This post will explain how to manage a GIT repository with Azure DevOps. How to properly manage branches, commits, pull requests (PRs), code reviews and much more.
Login to your Azure DevOps account at https://dev.azure.com/ and create a new project, if not yet created.
Let’s have a valid project name, a related description, private visibility, Git as version control and Agile as process.
The dashboard of the newly created project should look something like below. We would be looking at the Azure Repos section.
Click on Azure Repos, we see an empty repository, name of which is same as the project created i.e. ‘Sports Management Project‘.
Since the repository is empty, we have 3 options as listed below:
- Clone the empty repo.
- Push an existing repo using command line.
- Import a repository.
Let’s start to explore the above 3 options, prior to that let’s add a ReadMe.md file to summarize the project.
As soon as a ReadMe.md file is initialized and created, a master branch gets created. The above edit and commit happened in this very branch.
Clone the repo to Visual Studio
Let us try to clone the project in Visual Studio because we would create this project on .NET stack.
Click on Repos->Files -> Clone button as shown in below screenshot.
It will open a dialog box which will have the clone URL.
Alternatively we can choose our IDE from the drop down, and the repo will be cloned in the respective IDE.
We will open Visual Studio 2017. Click on Team Explorer -> Manage Connections -> Connect to a Project.
VS will ask for DevOps credentials if we haven’t connected to Azure DevOps earlier. Provide your correct credentials and the connection would be successful.
Click on the Sports Management Project Repository and clone it, as shown below:
Successful clone of the repo will display a success message in the Team Explorer as shown below:
We now will add a new ASP.NET Core Web Application project to the repo.
Click on Team Explorer -> Solutions -> New -> Select ASP.NET Core Web Application template -> provide proper project/solution name -> Select MVC template -> Create.
The solution and project would be created, build the solution to check for any errors or dependency issues. Start the project to double check.
Commit code to Azure DevOps from Visual Studio
We would see how to check in and commit code directly from Visual Studio to Azure DevOps.
Browse to Team Explorer -> Changes.
Stage the required changes, add irrelevant changes to gitignore.
Enter a valid related comment and click on Commit Staged and Sync. This option will commit and push the changes from local master branch to remote master branch.
Let’s have a look to the Azure DevOps project and see what happened to the Azure Repos. Click on Azure Repos -> Commits. We would find our latest commit over there and the relevant files will be available under the Files section.
You might be wondering as to why everything is happening in master branch. Well that’s because master is the only branch available currently.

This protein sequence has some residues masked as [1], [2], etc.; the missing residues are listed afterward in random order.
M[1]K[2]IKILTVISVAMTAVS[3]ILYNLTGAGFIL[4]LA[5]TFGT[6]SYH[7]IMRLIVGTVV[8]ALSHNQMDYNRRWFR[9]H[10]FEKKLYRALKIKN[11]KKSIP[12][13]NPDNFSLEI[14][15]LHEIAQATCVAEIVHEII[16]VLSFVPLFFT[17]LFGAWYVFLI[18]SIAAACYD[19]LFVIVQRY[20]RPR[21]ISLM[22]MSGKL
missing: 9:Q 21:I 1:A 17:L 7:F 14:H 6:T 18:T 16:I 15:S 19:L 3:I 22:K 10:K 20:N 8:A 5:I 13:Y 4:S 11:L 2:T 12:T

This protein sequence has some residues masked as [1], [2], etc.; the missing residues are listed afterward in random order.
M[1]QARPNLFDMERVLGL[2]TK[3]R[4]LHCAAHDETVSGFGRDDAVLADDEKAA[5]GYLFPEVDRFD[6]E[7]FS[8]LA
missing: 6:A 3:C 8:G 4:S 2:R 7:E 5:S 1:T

Branches in Azure Repos
We will carve out branches from master, and see how merge, Pull Requests happen.
Click on Azure Repos ->Branches -> New Branch, as shown below.
Click on Create and the branch will be created.
Let us checkout develop branch in Visual Studio, do some code changes, commit the code to develop branch, and then raise a Pull Request for the code to be merged in master.
Browse to Visual Studio -> Team Explorer -> Branches.
We don’t see develop branch yet.
Go to Team Explorer -> Sync -> Perform a fetch operation to get all the latest stuffs from the remote. Once sync is done, you’ll be able to see develop branch.
Right click on origin/develop and click on Checkout, develop branch will be checked out in local.
Let’s perform few code changes in develop branch at local, commit them in and raise a PR in Azure DevOps to merge in master branch.
I have made a small change in _Layout.cshtml file, and will commit it in develop branch.
Azure Repos -> Commits -> shows the latest commit to the develop branch.
Create a Pull Request
Browse to Pull Requests -> Create a Pull Request
A screen will open specifying the details of the PR, we can add valid title, description, code reviewer details.
PR is directed to master branch, with develop being the source.
Click on Create and a PR will be created as below.
The code reviewer can approve, suggest changes, reject the PR based upon its quality.
We have Overview, Files, Updates, Commits tabs in which further details of the PR can be looked into.
Approve the merge by clicking on Approve -> Complete.
Look out for the list of completed PRs as below.
Pushes display what all code pushes have been done to the branches, browse to Azure Repos -> Pushes.
Summary of the above post lies in the below illustration.
Create an Azure DevOps project, connect to the IDE of your choice, certainly not only limited to Visual Studio, interact with Azure Repos.
Various services available are : Files, Commits, Pushes, Branches, Tags and Pull Requests.